Gleanings and observations.10:20 AM, Jun 15, 2015 • By IRWIN M. STELZER
Another Sunday, another New York Times magazine, this one featuring a cover story about “Scott Walker and the dismantling of American unions.” Readers of the Old Grey Lady, a newspaper not without its virtues, are undoubtedly aware of its sympathy for down-trodden workers, especially if they belong to trade unions.
Leader of the pack?9:10 AM, Mar 6, 2015 • By GEOFFREY NORMAN
Scott Walker has had a pretty good run as of late. He’s made some new friends and wrong-footed the right enemies and became, in fairly short order, a leader among the pack of Republican politicians running for president. Perhaps even the leader.
Why Indian gaming is proliferating.Nov 10, 2014, Vol. 20, No. 09 • By JIM SWIFT
Two years after it was supposed to help revitalize Atlantic City, the $2.4 billion Revel casino—all 57 stories of it—is closed. It’s an expensive eyesore that sums up Atlantic City’s decline.
Vegas is still a big draw, but it’s an anomaly these days. Destination gambling, as it was once known, is dying: 80 percent of states now have some form of legalized gaming.
Oct 13, 2014, Vol. 20, No. 05 • By THE SCRAPBOOK
Politico recently hired Timothy Noah to be the publication’s labor and employment editor. Noah is a former Slate and New Republic columnist known for being liberal. Of course, most reporters on the labor beat are pro-union, so you’re probably wondering what the news is here. Well, that would be Noah’s hiring, in turn, of Mike Elk, formerly of Huffington Post and In These Times, to help him cover the beat.
After the high drama of a recall, Scott Walker runs a low-key reelection campaign.Sep 8, 2014, Vol. 19, No. 48 • By JOHN MCCORMACK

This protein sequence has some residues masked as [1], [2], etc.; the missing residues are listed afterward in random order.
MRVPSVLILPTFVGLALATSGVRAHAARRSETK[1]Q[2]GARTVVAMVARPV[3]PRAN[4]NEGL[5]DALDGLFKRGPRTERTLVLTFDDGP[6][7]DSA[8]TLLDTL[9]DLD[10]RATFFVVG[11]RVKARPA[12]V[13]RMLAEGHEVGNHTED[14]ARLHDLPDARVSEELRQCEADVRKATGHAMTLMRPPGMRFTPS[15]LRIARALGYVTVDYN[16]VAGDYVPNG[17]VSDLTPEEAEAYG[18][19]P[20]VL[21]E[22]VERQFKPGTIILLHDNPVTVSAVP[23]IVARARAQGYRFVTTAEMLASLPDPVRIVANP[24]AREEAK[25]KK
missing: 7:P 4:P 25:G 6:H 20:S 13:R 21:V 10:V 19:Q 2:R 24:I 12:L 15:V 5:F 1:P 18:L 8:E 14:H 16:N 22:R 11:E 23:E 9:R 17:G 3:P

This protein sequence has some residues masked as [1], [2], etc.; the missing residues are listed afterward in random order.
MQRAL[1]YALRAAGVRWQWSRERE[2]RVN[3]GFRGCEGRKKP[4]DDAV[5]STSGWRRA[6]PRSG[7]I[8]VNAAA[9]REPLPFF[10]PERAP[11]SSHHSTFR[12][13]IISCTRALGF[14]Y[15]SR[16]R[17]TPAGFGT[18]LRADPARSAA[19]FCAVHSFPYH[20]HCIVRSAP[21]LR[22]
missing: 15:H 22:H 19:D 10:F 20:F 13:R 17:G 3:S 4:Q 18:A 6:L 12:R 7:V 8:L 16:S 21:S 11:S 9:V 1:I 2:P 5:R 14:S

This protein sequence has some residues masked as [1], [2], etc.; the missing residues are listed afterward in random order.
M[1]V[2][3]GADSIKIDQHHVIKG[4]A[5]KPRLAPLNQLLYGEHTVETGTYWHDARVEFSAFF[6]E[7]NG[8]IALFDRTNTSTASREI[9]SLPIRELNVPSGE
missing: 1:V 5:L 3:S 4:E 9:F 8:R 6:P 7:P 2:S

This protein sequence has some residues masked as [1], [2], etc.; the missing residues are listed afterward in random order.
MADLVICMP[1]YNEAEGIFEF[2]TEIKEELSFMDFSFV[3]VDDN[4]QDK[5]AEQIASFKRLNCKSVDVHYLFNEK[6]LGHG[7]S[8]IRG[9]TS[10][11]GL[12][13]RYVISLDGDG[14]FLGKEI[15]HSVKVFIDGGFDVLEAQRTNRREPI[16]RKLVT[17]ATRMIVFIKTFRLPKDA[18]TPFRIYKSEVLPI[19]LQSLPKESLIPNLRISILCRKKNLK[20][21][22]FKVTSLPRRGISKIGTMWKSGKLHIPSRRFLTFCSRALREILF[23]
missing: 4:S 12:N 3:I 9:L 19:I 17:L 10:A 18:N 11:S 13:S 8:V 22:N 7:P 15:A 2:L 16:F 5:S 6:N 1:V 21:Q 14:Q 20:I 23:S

12:05 PM, Aug 15, 2014 • By MICHAEL WARREN
The National Treasury Employees Union is an independent union representing, according to its own figures, "some 150,000" federal workers from many different agencies. The union claims to fight for the "dignity and respect" of its members, and it maintains a "legislative action center" to keep tabs on what Congress is up to.
1:32 PM, Jul 14, 2014 • By GEOFFREY NORMAN
One of the Democratic party’s most loyal and powerful interest groups is, evidently, falling out of love with the Obama administration. As Peter Sullivan of The Hill reports:
4:09 PM, Jun 3, 2014 • By GEOFFREY NORMAN
The problems at the VA cannot be laid at the feet of the unions that represent its workers. A leader of one of those unions says so. This astonishing news is reported by Charles S.
Jun 9, 2014, Vol. 19, No. 37 • By MARK HEMINGWAY
The Department of Veterans Affairs has admitted that 23 deaths are linked to “secret waiting lists” for health care and other malfeasance and mismanagement at the agency, though the actual total is probably significantly higher. So far, dozens of veterans have lost their lives. Not a single VA official responsible for this tragedy has lost his job. In a more functional political culture, the VA scandal would be a clarion call for civil service reform.
Jun 2, 2014, Vol. 19, No. 36 • By THE SCRAPBOOK
The Consumer Financial Protection Bureau was created in the wake of the 2008 financial crisis to protect Americans from predatory practices by financial institutions. That sounds like a noble goal, but asking a federal agency to police irresponsibility has almost always been a bad idea in practice. The CFPB has yet to defy our low expectations.
8:00 AM, May 3, 2014 • By MARK HEMINGWAY
The Washington Examiner is up with a five part special report on "the rise and current decline of organized labor in America: How unions lost touch with the workplace and their own members." It's authored by Sean Higgins, one of the best reporters on the labor beat. Union politics can be complicated, and the introductory piece on "Big Labor's identity crisis" is an excellent place to start: